WRITING PLAYLISTS

I’ve had several exchanges with folks on the twitterverse and interwebs lately about their writing playlist.  I’ve come to the conclusion that music, and what kind of music, helps me write.

Old Blue Eyes Is A Muse
Old Blue Eyes Is A Muse

The most important thing about a writing playlist is that it should be something I’m familiar with.  If my mind is focusing on the music or the lyrics, then my mind is not engaged in the work of writing.  That is why streaming music or listening to NPR doesn’t work for me when writing.  It has to be older stuff I’ve heard a million times.  So here goes some of my writing playlists.

Dialogue (generic)–Something instrumental.  For generic dialogue I don’t need words in my mind as I’m trying to find out what my characters are saying to each other.  I don’t want my characters quoting George Jones or Jimi Hendrix.  Classical is okay, but so too is blues and jazz.  Green Onions by Booker T. & The M.G.’s is excellent to just loop over and over until the scene is written.  Yo-Yo Ma is great for this too.

Dialogue (intense/arguing)–Church hymns.  I don’t know why, but something about church music makes me think about arguing.  Let the reader understand.

Dialogue (internal)–When I am thinking about what another person is thinking there is only one authority:   Johnny Cash.

Theological Themes--Pastor Butch Gregory stories always have theological themes, and for that I need to listen to Rich Mullins.

Dream Sequences/Flashbacks–Norah Jones, because she just sounds so dreamy.

Crime/Violence–I’ve got a playlist I call “War/Spy” that has a heavy dose of Talking Heads, James Bond theme songs, Blondie, U2, Hall and Oates, and Mumford and Sons.  I know that doesn’t make a lot of since genre wise, but it does to me.

Fight Scenes–Guns-N-Roses.  It is important to know where you are.  You’re in the jungle baby.

Travel Scenes–I’ve found that my characters seem to always be traveling somewhere, and when they do, Led Zeppelin Rambles along.

Plot Development–Frank Sinatra.  I’ve got him under my skin.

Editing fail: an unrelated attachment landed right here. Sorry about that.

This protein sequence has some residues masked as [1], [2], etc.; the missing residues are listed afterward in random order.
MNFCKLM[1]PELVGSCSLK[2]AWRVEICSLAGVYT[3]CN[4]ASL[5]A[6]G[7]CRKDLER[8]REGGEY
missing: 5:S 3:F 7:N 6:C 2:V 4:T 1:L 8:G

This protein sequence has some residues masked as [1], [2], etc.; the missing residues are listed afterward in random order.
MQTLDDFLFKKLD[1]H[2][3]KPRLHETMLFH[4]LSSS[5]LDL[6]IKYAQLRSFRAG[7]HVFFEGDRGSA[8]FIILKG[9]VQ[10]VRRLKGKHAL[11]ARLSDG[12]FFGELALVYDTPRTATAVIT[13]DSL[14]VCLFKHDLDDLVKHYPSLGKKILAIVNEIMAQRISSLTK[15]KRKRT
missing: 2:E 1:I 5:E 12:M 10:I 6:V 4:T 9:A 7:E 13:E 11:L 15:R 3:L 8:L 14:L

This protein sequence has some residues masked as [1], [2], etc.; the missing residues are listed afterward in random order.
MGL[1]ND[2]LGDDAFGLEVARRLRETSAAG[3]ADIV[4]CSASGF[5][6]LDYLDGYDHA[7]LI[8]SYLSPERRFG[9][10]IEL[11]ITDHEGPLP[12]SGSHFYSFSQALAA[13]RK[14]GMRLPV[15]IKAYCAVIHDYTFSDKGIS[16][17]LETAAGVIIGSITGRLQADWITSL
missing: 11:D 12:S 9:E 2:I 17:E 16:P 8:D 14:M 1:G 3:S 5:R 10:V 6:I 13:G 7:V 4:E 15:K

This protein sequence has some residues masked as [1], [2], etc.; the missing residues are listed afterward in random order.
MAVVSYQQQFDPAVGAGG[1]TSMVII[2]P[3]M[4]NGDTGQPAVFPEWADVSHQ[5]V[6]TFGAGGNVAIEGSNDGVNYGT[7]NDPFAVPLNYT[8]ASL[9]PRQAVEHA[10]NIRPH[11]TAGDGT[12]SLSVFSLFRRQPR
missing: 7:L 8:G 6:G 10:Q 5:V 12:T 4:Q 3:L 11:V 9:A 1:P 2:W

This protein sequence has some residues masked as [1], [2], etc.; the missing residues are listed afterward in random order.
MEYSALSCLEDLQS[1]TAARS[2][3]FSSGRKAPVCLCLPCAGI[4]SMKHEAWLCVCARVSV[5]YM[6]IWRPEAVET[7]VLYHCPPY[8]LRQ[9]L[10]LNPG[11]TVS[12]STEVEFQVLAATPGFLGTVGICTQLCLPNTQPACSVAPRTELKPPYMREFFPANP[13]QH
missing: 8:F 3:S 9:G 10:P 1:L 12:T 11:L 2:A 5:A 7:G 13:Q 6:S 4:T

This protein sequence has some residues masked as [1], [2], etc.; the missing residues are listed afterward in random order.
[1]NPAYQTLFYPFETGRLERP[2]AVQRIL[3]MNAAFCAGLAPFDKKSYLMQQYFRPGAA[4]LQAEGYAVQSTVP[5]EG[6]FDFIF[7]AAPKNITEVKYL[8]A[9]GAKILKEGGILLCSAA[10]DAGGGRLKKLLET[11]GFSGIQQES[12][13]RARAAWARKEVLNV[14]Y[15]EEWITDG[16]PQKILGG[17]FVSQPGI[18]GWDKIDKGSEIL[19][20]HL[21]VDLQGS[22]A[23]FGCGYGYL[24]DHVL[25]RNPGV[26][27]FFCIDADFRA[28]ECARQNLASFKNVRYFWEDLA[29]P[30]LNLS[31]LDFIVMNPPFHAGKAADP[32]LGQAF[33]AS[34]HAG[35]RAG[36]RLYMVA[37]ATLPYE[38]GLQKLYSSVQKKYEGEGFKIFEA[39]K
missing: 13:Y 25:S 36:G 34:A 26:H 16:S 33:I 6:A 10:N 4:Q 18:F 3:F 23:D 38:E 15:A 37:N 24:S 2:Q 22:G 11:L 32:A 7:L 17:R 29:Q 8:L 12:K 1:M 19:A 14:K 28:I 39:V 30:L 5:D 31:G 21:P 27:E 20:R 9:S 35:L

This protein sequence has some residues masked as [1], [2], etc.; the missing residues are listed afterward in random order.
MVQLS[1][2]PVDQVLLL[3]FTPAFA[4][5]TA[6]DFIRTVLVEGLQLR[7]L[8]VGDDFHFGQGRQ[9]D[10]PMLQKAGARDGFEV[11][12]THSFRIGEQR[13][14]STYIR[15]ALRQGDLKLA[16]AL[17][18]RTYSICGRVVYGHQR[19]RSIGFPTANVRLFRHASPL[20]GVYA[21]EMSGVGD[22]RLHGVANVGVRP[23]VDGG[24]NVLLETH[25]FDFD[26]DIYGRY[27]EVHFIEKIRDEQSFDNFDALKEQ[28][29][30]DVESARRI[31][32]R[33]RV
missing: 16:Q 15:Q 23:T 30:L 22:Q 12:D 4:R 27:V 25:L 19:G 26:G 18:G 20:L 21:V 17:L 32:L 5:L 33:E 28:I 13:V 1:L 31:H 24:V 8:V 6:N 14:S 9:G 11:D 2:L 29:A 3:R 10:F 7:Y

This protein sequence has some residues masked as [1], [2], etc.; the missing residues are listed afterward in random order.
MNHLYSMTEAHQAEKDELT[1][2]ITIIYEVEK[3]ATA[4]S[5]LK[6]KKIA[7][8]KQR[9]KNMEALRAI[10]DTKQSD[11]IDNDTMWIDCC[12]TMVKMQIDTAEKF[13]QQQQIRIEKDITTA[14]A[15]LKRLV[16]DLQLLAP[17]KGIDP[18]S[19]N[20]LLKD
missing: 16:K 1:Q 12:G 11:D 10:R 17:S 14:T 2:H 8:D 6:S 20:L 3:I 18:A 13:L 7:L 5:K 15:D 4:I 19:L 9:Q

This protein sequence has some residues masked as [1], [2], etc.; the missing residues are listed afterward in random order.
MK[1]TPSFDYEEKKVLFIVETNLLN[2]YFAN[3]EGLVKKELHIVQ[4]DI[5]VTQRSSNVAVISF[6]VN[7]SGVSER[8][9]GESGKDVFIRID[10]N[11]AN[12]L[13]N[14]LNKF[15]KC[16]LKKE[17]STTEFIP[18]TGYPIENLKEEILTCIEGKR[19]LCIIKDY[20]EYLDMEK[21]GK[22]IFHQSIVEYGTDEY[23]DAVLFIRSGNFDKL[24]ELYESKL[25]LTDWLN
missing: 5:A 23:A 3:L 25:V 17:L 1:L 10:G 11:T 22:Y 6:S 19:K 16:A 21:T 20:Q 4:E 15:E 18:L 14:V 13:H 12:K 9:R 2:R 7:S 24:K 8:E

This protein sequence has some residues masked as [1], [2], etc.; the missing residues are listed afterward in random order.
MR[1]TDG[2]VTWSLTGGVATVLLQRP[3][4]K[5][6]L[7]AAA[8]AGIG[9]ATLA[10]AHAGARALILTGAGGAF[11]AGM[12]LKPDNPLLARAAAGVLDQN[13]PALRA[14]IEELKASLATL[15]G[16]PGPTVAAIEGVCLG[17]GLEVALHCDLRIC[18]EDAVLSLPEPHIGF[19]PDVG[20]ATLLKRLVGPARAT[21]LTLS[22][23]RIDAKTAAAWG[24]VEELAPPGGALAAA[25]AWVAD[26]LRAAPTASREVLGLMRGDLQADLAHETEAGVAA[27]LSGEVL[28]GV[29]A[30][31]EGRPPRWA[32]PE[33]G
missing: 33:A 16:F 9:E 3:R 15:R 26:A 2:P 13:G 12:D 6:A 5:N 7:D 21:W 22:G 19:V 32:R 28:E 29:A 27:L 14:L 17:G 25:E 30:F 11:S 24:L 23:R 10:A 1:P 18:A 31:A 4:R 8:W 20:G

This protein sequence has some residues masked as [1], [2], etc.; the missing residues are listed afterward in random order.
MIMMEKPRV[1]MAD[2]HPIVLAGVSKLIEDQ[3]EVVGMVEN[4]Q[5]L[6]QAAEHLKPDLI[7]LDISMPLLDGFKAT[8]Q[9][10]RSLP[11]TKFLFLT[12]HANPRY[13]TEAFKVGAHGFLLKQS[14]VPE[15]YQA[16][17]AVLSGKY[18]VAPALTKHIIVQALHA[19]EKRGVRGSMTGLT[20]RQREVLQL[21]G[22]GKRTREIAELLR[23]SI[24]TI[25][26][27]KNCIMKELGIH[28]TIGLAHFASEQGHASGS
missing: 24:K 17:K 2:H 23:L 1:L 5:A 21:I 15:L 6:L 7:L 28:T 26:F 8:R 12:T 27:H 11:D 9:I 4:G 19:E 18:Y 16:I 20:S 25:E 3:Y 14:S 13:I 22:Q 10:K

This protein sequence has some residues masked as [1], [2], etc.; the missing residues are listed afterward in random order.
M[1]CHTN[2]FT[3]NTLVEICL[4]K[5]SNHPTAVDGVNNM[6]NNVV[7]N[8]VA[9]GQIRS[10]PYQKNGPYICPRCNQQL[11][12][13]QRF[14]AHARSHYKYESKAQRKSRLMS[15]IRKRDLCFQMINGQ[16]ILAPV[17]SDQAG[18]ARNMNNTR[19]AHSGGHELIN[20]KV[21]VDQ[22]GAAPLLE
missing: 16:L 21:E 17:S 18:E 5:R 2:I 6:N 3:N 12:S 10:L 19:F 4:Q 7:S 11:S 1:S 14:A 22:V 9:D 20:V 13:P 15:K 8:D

Romantic Scenes–I don’t put a lot of romance in my books, but when I do, I prefer Cole Porter.

Techno–While writing sci-fi, sometimes I need to describe technological things which may or may not be real, but which are technological.  There are two groups that help me with this.  One is R.E.M.  I mean, Michael Stipe may actually be a character from a sci-fi novel.  The other is ZZ Top.  In my universe(s), all megalomaniac evil scientists wear cheap sunglasses.

Michael Stipe, SCI-FI
Michael Stipe, SCI-FI

When In Doubt–Sometimes you don’t know what is going to flow out of the fingertips, and when that happens I hit an 80s mix.  Duran Duran always gets the creative reflex going.

There are a lot of other artists and genre’s I listen to, but these are the ones that most often find their way into my ear bud while writing.  I’d be interested to know what you listen to when you write.

images from therecordingrevolution.com and aleim.com

SOME FUN MUSIC FOR YOUR SPRING BREAK

Like many families, mine is enjoying spring break.  That means two things.  One, I will probably not post another blog again this week.  Two, I’m listening to some fun music.  Here are my top “fun” songs.  By fun songs, I don’t mean they are the best songs or even my favorite songs.  I simply mean that they are songs that, when I hear them, they tend to instantly put me in a good mood.  I’d be interested to know what some of your “fun” songs are.

STRAIT OUT COOL
STRAIT OUT COOL

1.  Green Onions–Booker T. and the M.G.’s:  Without much doubt this is the coolest song every recorded.

2.  Life During Wartime–Talking Heads:  I would have titled this the “Spy Song” because it is so spy-like.  Would have made a great theme song for a James Bond film.  I don’t think they meant it as a fun song, but it surely is.

3.  99 Luft Balloons–Nena:  Whether it is in German or English I don’t really know what this song is all about except that it has Captain Kirk in it and they say it is an anti-nuclear protest song.  It might be nostalgia but this song reminds me of the 80’s.  Good times.

4.  Money For Nothing–Dire Straits:  You know you love it.  One of the best guitar licks ever.

5.  Shiny Happy People–R.E.M.:  Not my favorite R.E.M. song by a long shot, but how can you not hear this song and not be incredibly happy almost instantly.